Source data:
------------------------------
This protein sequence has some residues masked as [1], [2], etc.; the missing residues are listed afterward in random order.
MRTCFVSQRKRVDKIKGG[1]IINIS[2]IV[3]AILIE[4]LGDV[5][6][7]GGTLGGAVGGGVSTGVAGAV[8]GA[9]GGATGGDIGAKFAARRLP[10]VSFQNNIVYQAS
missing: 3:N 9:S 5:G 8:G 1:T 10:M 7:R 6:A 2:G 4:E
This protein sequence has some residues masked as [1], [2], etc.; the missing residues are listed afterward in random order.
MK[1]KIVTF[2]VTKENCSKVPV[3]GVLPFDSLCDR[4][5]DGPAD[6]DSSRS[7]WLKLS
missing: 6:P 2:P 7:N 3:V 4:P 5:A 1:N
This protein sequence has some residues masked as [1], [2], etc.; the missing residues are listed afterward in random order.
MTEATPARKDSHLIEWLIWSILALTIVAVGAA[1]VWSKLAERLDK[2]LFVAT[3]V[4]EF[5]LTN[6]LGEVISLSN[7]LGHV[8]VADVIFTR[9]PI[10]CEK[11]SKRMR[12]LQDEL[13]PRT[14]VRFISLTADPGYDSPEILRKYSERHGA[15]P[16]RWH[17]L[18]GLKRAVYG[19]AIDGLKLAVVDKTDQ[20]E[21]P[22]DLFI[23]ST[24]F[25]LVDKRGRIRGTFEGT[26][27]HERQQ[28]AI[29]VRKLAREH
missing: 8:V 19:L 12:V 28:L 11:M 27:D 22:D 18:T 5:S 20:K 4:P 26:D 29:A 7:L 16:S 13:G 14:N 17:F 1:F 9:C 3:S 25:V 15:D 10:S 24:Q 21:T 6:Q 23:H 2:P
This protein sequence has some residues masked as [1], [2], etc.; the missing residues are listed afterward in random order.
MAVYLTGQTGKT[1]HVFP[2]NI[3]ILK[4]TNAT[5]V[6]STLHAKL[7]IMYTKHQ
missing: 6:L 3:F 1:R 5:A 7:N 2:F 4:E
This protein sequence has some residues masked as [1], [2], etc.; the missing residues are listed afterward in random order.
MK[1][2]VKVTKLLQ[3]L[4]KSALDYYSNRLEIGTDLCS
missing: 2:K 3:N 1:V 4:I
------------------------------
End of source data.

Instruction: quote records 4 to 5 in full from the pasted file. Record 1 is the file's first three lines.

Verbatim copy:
This protein sequence has some residues masked as [1], [2], etc.; the missing residues are listed afterward in random order.
MAVYLTGQTGKT[1]HVFP[2]NI[3]ILK[4]TNAT[5]V[6]STLHAKL[7]IMYTKHQ
missing: 6:L 3:F 1:R 5:A 7:N 2:F 4:E
This protein sequence has some residues masked as [1], [2], etc.; the missing residues are listed afterward in random order.
MK[1][2]VKVTKLLQ[3]L[4]KSALDYYSNRLEIGTDLCS
missing: 2:K 3:N 1:V 4:I